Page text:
The federal government will be hosting public consultations around the country, including Dec. 8 in Charlottetown, to seek input on how to make Canada more accessible.
The consultation process will help inform the development of planned accessibility legislation, said Carla Qualtrough, Minister of Sport and Persons with Disabilities in a news release.
Sep 6, 2016
SAN JOSE, CALIF.: The Mineta Transportation Institute of San Jose State University just released a study in which researchers from universities in California, New Jersey, Florida and Australia looked for ways to make the infrastructure surrounding public transit more accessible to people with disabilities.
The investigators recognized that it wasn’t enough to make buses and trains accessible; the pathways to those stations and stops must also be accessible, or people with disabilities wouldn’t be able to get there to use them. The research team explored strategies to increase access to the built environment surrounding transit facilities in five United States transportation systems. From those five case studies, they developed a list of policy recommendations for future improvements to pathways to transit. They also addressed the challenges of making changes beyond transit agency property that allow people with disabilities fuller access to public transportation, in compliance with the Americans with Disabilities Act of 1990.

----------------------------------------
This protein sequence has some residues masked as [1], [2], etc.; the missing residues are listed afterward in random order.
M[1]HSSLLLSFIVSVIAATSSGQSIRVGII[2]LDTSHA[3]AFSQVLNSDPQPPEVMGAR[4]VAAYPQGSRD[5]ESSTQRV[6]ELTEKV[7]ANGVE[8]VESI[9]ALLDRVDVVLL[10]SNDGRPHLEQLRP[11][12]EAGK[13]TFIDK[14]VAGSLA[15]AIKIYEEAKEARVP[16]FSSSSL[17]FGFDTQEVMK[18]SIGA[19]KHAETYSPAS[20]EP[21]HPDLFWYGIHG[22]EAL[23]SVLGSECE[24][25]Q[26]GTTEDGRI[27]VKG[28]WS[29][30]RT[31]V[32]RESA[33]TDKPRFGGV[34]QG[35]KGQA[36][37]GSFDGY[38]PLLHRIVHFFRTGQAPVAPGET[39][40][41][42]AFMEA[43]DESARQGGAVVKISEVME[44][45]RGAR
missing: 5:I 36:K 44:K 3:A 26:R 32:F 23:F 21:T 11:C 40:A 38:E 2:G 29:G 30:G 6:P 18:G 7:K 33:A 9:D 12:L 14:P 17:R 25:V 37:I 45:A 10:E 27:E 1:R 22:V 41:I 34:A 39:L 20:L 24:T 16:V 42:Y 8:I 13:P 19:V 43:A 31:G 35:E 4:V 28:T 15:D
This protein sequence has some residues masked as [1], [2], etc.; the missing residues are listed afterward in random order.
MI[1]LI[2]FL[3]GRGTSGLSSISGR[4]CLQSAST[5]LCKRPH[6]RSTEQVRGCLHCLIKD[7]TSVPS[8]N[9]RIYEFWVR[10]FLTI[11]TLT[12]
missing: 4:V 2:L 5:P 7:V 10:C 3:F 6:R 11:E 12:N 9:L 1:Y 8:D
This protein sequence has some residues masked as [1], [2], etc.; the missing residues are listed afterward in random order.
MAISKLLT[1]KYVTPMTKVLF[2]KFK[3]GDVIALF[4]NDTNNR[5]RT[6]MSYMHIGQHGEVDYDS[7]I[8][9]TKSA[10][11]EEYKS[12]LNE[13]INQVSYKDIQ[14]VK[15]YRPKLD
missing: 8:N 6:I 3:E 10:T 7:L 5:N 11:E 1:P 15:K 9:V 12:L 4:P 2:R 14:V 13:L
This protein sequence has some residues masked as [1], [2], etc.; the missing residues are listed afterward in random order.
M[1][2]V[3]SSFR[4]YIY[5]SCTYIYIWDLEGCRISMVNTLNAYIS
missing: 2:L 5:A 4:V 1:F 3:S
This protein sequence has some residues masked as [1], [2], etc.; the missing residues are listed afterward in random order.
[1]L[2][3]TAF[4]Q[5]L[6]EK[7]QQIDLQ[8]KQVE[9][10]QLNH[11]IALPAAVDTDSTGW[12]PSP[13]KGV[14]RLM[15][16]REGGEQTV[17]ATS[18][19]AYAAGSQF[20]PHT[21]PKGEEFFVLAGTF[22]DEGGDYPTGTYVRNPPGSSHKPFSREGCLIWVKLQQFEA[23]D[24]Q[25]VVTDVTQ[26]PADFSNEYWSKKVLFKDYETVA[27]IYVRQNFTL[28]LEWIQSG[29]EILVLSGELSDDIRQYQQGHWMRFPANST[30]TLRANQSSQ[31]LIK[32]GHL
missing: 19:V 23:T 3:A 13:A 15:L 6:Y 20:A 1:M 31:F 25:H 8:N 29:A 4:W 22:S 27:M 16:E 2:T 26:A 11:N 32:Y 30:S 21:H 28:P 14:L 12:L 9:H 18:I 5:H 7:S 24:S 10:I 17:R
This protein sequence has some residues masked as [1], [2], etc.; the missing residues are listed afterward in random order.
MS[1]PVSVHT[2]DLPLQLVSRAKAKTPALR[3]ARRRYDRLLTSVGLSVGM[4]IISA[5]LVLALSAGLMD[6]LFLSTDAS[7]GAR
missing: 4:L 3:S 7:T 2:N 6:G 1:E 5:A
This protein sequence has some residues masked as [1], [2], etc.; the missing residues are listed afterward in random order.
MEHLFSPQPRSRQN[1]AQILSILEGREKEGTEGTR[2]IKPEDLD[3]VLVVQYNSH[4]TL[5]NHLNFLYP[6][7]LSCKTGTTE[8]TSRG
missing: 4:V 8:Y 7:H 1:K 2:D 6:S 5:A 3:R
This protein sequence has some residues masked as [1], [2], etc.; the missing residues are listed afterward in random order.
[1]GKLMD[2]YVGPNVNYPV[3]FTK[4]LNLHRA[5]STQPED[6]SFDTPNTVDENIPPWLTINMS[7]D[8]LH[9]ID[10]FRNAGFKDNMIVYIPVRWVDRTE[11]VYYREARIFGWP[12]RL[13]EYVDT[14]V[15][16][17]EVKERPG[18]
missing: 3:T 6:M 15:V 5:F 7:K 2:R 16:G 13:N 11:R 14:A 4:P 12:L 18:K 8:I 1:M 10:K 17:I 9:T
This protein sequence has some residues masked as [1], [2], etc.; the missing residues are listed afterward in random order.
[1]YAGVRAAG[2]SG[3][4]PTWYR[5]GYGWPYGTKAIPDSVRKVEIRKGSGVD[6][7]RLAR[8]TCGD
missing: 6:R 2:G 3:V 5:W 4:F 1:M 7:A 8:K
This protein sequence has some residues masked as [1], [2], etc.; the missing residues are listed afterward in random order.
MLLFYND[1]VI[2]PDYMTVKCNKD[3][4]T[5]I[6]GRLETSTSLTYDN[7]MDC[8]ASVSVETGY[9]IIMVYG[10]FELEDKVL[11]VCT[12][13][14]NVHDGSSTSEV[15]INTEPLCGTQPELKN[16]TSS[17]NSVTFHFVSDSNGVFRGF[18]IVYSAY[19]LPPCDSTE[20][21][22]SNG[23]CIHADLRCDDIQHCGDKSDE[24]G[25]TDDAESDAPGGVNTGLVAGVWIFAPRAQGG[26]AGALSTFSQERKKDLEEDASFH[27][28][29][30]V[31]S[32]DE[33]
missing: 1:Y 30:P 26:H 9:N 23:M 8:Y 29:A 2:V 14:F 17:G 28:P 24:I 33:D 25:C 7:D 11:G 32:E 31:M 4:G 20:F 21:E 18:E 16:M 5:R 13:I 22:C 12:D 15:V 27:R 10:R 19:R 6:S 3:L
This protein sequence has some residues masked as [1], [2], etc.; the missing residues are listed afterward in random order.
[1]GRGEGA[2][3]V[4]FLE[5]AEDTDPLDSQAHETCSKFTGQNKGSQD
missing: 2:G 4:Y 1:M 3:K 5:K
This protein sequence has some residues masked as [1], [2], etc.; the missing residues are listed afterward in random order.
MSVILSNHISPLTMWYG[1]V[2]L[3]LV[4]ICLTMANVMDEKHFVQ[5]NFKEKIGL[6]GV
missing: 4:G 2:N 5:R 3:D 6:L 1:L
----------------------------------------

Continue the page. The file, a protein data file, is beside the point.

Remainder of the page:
Diana Mehta, The Canadian Press
Published Friday, August 12, 2016 3:46PM EDT
TORONTO — A disabled Toronto man is considering legal action against Air Canada after the airline said it was unable to fly him to a U.S. city because the aircraft couldn’t accommodate his motorized wheelchair.
Tim Rose, who has cerebral palsy, says the airline’s lack of an accessible aircraft for his trip is a grave concern not just for himself, but for all people with disabilities.
The 31-year-old had booked a direct flight from Toronto to Cleveland for a date in September, but was told that his wheelchair was too big to fit in the plane’s cargo area.
by Faiza Amin
Citynews, Aug. 1, 2016 8:10 pm EDT
A Toronto man is accusing Canada’s national airline of the most blatant discrimination he’s ever experienced, saying reps even compared him and his wheelchair to luggage.
Tim Rose had plans to fly to Cleveland this September, but on Sunday, he says Air Canada told him his flight would be refunded because he couldn’t fly on the plane due to his wheelchair being five inches too tall for the cargo area.
“I felt like an oversized piece of luggage,” he told CityNews. “They even said to me at the time if it doesn’t fit, it doesn’t fit it’s like an oversized piece of luggage.”
NYC Access-A-Ride Fleet Will Have Close to 500 MV-1s in Service NEW YORK, July 12, 2016